That said, you'll love Royal New Kent. I really enjoyed that one.
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Tom_Doak

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Re: How do you assess the work of Mike Strantz?
« Reply #33 on: September 17, 2014, 09:57:55 PM »

Stonehouse is the only Strantz course I didn't like. I found some parts of it to be bordering on absurd. There was one par 5 in particular that I remember on which the approach was downhill to a green that I couldn't believe. It also had the longest green to tee distances I've ever seen. I played as a solo at the crack of dawn, but I can see how 4 18 handicappers could take 6 hours there. I just think the owner tried too hard to shove a course in where one didn't fit or belong.

I had the same reaction to Stonehouse when I first saw it.  I had really admired Mike's work at Caledonia, and Stonehouse seemed just outrageously over the top by comparison ... plus there were a couple of greens they couldn't keep grass on at all. 

That it had won the GOLF DIGEST Best New award with two dirt greens was deeply disturbing to me.  Honestly, I feared that the style of work I was doing was never going to get any recognition.

Dan_Callahan

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Re: How do you assess the work of Mike Strantz?
« Reply #34 on: September 18, 2014, 09:27:09 AM »
I agree about Stonehouse. My least favorite of his courses, and I've played all but MPCC. That said, there are a few really cool holes at Stonehouse. My biggest gripe was that there are too many very, very shallow greens with hazard short and trouble long (usually, the trouble is a bunker with no sand in it). I still had a good time there.

I think Tobacco Road is by far his best course. Royal New Kent, True Blue and Bulls Bay are very good. Caledonia and Tot Hill are fun in very different ways, and Stonehouse brings up the rear.
« Last Edit: September 18, 2014, 10:43:07 AM by Dan_Callahan »

David Federman

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Re: How do you assess the work of Mike Strantz?
« Reply #35 on: September 18, 2014, 10:36:11 AM »
Have played both Caledonia and True Blue. Except for the "find any available place to put it" par 3 9th, Caledonia is a fine, enjoyable  track. The she-crab soup at the turn almost makes up for the 9th. We played True Blue right after and the contrast between the two could not be more stark. True Blue is rugged, rough around the edges, and just plain tough - not for the faint of heart or anyone with a handicap over 16 ( and that is being generous). Did not know until after that both were designed by the same man. Would never have guessed it - the two are so very different in style. Would folks agree that True Blue belongs to the "penal" school of golf architecture? That being said, I do want to get to Tobacco Road and Royal New Kent and return to both Caledonia and TB.

Chris DeToro

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Re: How do you assess the work of Mike Strantz?
« Reply #36 on: September 18, 2014, 11:12:11 AM »
I've only played Stonehouse and Royal New Kent, so I don't really have a ton of experience with his work, but from what I remember, I thought RNK was pretty solid.  Very tough to play for the first time with all of the blind shots, but I thought it did a good job of trying to be a linksy type course until the 18th hole.  18 just didn't seem to fit and was a funky hole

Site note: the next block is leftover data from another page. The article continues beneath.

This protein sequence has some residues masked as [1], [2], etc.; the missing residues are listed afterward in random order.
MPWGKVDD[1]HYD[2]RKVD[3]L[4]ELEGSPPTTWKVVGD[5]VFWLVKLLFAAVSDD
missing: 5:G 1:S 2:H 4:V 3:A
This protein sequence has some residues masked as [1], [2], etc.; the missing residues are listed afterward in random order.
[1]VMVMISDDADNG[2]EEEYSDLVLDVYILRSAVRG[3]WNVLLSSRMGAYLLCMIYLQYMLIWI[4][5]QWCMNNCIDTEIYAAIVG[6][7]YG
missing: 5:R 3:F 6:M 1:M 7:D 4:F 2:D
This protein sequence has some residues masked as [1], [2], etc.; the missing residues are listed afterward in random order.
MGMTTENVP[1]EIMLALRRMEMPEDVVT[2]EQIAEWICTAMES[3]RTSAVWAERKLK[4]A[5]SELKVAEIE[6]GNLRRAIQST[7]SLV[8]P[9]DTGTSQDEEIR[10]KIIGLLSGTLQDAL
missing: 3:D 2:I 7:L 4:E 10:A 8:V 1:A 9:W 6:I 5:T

But his courses are fun despite typically being incredibly difficult

cary lichtenstein

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Re: How do you assess the work of Mike Strantz?
« Reply #37 on: September 18, 2014, 03:25:10 PM »
Fun, brilliant, unique, creative, brilliant, out of the box, not everything works but wow, I love his courses.
Live Jupiter, Fl, was  4 handicap, played top 100 US, top 75 World. Great memories, no longer play, 4 back surgeries. I don't miss a lot of things about golf, life is simpler with out it. I miss my 60 degree wedge shots, don't miss nasty weather, icing, back spasms. Last course I played was Augusta

Michael Whitaker

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Re: How do you assess the work of Mike Strantz?
« Reply #38 on: September 18, 2014, 04:35:10 PM »
Are any Stranz courses walker friendly?

Jeffrey...I haven't found that to be the case.  Of course, they are all technically walkable*, but I don't get the feeling that he routes his courses for the walking golfer first and foremost.  Rather I get the feeling he strives for the picturesque holes and then pieces them together.  At least, that is how I feel when I've been playing his courses.


*For the record, I've played Tobacco Road, Royal New Kent, Stonehouse, Caledonia, and True Blue.

Caledonia is one of the most walker friendly courses I have ever played.

True Blue is very walkable (I've walked it several times)... if you know the shortcuts to take it is an easy walk.
"Solving the paradox of proportionality is the heart of golf architecture."  - Tom Doak (11/20/05)

Michael Whitaker

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Re: How do you assess the work of Mike Strantz?
« Reply #39 on: September 18, 2014, 04:42:12 PM »
There really aren't other architects who are judged here exclusively by the first six or seven courses they ever designed.

I wish Mike Strantz were still with us.  I believe he would have continued to evolve his work and style and that his courses, especially Royal New Kent and Stonehouse, would have been better protected and kept up.

He would have added to the GCA conversation in ways that no one else does.

WW

This is exactly what I was going to say.  I wish we had more of his work to assess.

I have not seen all of his work, but the best (for me) were his first course (Caledonia) and his last (MPCC).  I saw the properties for both of them before he was hired, and I was amazed by the results.

Tom,

I am so glad to see your comments here. I know nothing about routing of a golf course, but Caledonia is genius in how the holes fit together and one never feels crowded or cramped on such a small piece of property. I've never seen a course that fits together so seamlessly.

Mike